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Editorial & Opinion | Opinion

01/26/2014 - 19:00 | | Opinion

Editor’s Note: Jan. 27 is International Holocaust Remembrance Day.

My father, Josef Rosensaft, decidedly did not want to be in Auschwitz. True, no one did, but my father actually did something about it. 

Repeatedly. 

01/20/2014 - 19:00 | | Special To The Jewish Week | Opinion

The Chief Rabbinate of Israel recently made headlines for the wrong reasons once again. Until a recent agreement was reached, it had refused to accept letters from Rabbi Avi Weiss and other American Orthodox rabbis attesting to the Jewishness of congregants seeking to wed in Israel. As a result, numerous organizations and prominent individuals, in Israel and the U.S., each with its own plan to reform, weaken, improve, or dismantle the Rabbanut [Chief Rabbinate], stood up for Rabbi Weiss and called on the Rabbanut to accept him. Ultimately, the Rabbanut agreed to accept Rabbi Weiss’s testimony and also to accept automatically any letter of testimony that has been approved by the Rabbinical Council of America, the largest association of Orthodox rabbis in the world.

01/20/2014 - 19:00 | | Special To The Jewish Week | Opinion

Liberal religion is having a hard time these days. Mainstream Protestant Christianity is a graying movement with significant numbers of its churches closing. Pope Francis expressed his fears that in emphasizing issues of social justice the Catholic Church not suffer the same fate as these Protestant churches have. The daughters of Muslim women who gloried in uncovering their hair are succeeded by their daughters who insist on headdresses. In all three, the “fundamentalist” wings of these churches seem to be robust and, at least among Protestants and Muslims, ascendant. It should not surprise us that the Pew Research Center study has now shown that these trends are similarly true for Jews.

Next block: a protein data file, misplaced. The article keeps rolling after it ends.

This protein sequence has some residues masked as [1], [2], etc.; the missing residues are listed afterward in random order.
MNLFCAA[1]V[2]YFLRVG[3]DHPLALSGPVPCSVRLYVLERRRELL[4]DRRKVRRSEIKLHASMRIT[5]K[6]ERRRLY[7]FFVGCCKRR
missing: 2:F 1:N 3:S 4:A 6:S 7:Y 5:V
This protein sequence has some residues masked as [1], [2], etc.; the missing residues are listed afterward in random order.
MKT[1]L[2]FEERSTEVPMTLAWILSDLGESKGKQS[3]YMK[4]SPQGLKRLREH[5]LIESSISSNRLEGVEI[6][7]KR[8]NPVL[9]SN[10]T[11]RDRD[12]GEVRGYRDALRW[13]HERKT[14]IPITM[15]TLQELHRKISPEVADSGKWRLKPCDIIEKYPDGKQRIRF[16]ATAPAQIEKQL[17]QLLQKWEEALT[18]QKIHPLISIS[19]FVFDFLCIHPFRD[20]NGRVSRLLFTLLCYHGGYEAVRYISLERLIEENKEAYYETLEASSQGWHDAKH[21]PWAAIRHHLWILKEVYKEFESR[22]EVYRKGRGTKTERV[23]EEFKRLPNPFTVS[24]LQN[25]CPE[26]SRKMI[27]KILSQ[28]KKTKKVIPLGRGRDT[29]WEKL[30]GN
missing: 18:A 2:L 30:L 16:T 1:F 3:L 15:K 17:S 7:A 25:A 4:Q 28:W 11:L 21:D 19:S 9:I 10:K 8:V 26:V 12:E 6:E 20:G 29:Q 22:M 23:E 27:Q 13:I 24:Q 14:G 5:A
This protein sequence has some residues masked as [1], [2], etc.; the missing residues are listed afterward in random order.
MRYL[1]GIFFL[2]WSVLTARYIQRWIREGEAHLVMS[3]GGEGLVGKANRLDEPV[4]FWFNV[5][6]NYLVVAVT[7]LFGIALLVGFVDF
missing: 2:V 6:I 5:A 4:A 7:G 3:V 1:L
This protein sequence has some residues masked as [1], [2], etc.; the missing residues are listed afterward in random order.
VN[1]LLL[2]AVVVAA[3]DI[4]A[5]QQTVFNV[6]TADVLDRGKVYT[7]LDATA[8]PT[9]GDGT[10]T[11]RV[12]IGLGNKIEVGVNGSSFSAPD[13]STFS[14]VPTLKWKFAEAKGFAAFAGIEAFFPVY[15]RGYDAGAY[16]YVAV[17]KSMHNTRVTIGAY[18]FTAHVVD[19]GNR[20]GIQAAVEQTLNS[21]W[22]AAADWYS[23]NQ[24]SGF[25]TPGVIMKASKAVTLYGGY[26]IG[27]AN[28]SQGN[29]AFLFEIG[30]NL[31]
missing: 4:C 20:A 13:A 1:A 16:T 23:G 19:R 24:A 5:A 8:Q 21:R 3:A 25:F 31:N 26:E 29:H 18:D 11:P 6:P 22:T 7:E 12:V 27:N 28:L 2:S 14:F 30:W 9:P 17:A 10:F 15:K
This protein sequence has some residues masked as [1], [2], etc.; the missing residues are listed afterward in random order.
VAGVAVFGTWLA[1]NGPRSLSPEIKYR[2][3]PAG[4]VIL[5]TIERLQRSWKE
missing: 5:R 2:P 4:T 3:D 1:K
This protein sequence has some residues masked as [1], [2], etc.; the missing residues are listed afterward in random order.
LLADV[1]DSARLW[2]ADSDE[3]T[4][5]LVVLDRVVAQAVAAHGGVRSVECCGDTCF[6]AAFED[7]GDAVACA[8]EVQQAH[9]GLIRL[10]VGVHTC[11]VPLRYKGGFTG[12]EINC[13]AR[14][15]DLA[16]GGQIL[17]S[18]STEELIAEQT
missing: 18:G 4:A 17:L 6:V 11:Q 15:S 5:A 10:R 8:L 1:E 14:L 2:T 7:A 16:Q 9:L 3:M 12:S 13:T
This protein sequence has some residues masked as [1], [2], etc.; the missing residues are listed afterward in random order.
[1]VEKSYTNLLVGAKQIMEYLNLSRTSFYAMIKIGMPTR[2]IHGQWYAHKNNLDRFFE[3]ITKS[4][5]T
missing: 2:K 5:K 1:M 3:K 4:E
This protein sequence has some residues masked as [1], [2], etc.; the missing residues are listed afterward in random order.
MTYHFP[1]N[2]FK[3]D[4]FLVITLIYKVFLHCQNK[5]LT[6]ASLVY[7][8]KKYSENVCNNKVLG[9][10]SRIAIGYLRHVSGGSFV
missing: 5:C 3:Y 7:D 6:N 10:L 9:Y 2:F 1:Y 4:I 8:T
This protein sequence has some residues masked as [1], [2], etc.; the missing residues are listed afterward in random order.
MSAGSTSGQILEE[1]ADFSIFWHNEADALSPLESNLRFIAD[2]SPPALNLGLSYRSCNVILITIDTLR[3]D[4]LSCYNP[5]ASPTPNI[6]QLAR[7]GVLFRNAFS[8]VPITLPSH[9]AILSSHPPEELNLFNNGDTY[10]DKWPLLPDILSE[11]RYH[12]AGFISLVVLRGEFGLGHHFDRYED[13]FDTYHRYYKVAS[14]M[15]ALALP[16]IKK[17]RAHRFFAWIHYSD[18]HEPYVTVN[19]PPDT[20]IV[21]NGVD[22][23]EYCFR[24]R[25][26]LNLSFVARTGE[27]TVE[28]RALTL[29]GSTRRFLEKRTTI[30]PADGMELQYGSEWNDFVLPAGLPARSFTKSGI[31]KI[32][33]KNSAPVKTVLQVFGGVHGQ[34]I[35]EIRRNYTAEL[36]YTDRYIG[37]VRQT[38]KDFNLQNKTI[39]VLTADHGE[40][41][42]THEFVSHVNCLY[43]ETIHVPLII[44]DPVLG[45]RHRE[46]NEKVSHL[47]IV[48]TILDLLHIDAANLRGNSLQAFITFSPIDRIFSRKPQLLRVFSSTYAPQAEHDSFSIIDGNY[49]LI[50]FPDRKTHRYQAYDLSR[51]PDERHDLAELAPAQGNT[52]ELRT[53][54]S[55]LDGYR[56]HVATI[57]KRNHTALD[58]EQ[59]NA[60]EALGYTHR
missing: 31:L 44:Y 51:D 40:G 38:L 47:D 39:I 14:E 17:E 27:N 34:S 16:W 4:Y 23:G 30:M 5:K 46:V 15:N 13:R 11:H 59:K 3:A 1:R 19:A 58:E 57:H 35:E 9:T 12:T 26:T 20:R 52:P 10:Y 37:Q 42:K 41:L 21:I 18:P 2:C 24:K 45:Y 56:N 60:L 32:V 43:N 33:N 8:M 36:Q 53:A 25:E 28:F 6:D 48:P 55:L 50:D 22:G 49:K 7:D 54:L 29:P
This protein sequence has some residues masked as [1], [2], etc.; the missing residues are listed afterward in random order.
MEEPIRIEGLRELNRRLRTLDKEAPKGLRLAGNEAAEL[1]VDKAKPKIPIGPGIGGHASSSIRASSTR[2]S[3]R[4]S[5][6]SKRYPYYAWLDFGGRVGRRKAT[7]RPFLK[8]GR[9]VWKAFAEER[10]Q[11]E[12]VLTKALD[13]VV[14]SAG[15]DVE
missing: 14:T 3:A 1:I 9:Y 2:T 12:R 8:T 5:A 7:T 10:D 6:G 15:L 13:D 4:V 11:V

01/20/2014 - 19:00 | | Special To The Jewish Week | Opinion

In recent months, several incidents, seemingly centered on Israel, sparked reactions nationwide, from both academic institutions and Hillels. I would argue, though, that these incidents have much less to do with Israel than we might think.

01/15/2014 - 19:00 | | Opinion

I never met Ariel Sharon personally, but I feel like I have lost a close
friend.

In August 2004, Israeli Prime Minister Sharon had stated his intention to
evacuate the Gaza Strip. The decision elicited strong reactions from across
the Israeli and American Jewish political spectrums.

01/15/2014 - 19:00 | | Opinion

 

Ariel Sharon is now buried in the land he loved, next to his beloved wife Lily, on a hilltop overlooking the verdant fields of Havat Ha-shikmim, the ranch he retreated to as often as possible each week for the peace and quiet that eluded him in public life.  Having served as the American ambassador to Israel during almost all of Sharon’s tenure as prime minister, I had the privilege of being named to the U.S. delegation to his funeral, headed by Vice President Biden.  It was a day for remembrance and, to some degree, closure for the millions of Israelis who mourned Sharon’s passing.